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Earl Attlee: I draw the Minister's attention to the Highway Code when he reflects on the matter. If the Highway Code stated what constituted a reasonable call to be made while waiting in a traffic jam, that might be a helpful way of approaching the matter.

Lord Monson: If at the moment there is no distinction in law between being in charge of a vehicle and driving a vehicle, it is high time that there was. Perhaps the Minister might like to reflect on that before we reach the next stage.

Lord Davies of Oldham: I hope that I may respond briefly to that point before the noble Lord, Lord Hanningfield, speaks to his amendment. I take on board the points that have been made. However, the reasoning behind our present position is that being in control of the vehicle is the crucial issue which makes one responsible before the law. It is not a question of driving because the concept of driving is not defined in
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law. Being in control of the vehicle is the crucial matter. That is why under our drink-driving laws we are able—with, I am sure, the common agreement of all Members of the Committee—to insist that a person can be held culpable even if they have the keys of the vehicle but do not have the engine switched on because of the potential threat to wider society which can be attested by the court.

Of course I accept that there may be a positive side to the matter. Inevitably, the law is there to identify what is not permissible. Through the Highway Code we could identify certain features enabling good behaviour to be interpreted in different ways. I shall have to reflect further on the matter. I certainly shall return to it. I recognise the strength of the debate. However, I hope that the Committee will recognise that we cannot accept the amendment. I hope that the noble Lord will withdraw it.

Lord Hanningfield: We have had an interesting debate. Generally, there seems to be a consensus in support of the thrust of what I am proposing if not the wording of the amendment. I know of cases where important meetings to discuss vulnerable children or elderly people have not taken place because those who were due to attend those meetings were not able to communicate a quick message that they could not reach the relevant meeting in time as they were stuck in a traffic jam. That is not a once-a-year experience; it is more than a once-a-week experience for people who live not necessarily in rural Essex but on the A12, A11, M11 or M25. At times you will be stuck for 20 minutes or so unable to move.

Most people doing that are not out on a drinking spree or for leisure. A lot of people are doing valuable work and supporting the community. I met a Minister this morning—we were talking about vulnerable children—and I know that she would not want me to say "We cannot support half of the children because they are stuck in a traffic jam and cannot let people know where they are going to be". It is a part of joined-up government and supporting our society, in a way. Although we are talking about the Road Safety Bill, we have to have common sense and enable people to get on in supporting the community.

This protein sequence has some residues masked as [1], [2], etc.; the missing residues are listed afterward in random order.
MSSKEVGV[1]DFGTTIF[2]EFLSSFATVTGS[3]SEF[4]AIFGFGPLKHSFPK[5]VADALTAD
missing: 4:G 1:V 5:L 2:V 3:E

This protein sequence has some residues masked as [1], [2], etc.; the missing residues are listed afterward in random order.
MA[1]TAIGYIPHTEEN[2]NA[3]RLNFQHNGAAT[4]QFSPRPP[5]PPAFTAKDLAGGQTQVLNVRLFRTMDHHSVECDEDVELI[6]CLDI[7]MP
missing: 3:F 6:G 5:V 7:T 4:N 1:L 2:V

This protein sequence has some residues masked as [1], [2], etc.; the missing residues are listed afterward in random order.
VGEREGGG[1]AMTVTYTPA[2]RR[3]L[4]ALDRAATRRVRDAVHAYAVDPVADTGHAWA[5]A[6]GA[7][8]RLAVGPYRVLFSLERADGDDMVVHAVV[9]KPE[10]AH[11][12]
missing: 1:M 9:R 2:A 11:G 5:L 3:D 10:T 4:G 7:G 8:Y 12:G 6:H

I hope the Minister will do as he says, and review this very seriously before Report stage. I sensed there was a lot of support around the House for what I was trying to say. With that, however, I beg leave to withdraw my amendment.

Amendment, by leave, withdrawn.

Clause 21 agreed to.

Clause 22 [Breach of duty to give information as to identity of driver etc.]:

Lord Hanningfield moved Amendment No. 100:

The noble Lord said: My Lords, this is rather different from my last amendment, where I wanted to remove things from the courts. With this amendment I want to give something back to them.
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Clause 22 of Schedule 2 to the Road Traffic Offenders Act 1988 would make it mandatory to increase the number of penalty points from three to six for the offence of failing to provide information about the identity of a driver. We are concerned that such a move would severely reduce the discretion of the courts, as I have said. By simply moving from three to six points and giving the courts no discretion, and no ability to consider the circumstances of the case, means that injustices could occur.

The amendment does not seek to require an ultra-lenient option—no-one wants to reduce the severity of these cases—but gives the courts the discretion to decide, in the circumstances of the case, whether they should give between three and six points. For example, we may be faced with a scenario where multiple drivers may use one vehicle—I am thinking of perhaps the Royal Mail, or one of the large utilities where it is possible that one vehicle is used by numerous persons during the course of a week, or even a single day. If an offence occurs and a request is subsequently issued to provide details of the driver, it may be difficult for the registered owner of the vehicle to be able clearly to identify which individual was driving the vehicle at the time the offence was committed.

The amendment merely seeks to introduce an element of common sense and discretion to the courts, which would allow them the ability to set the number of penalty points to be awarded by taking other circumstances into consideration. I beg to move.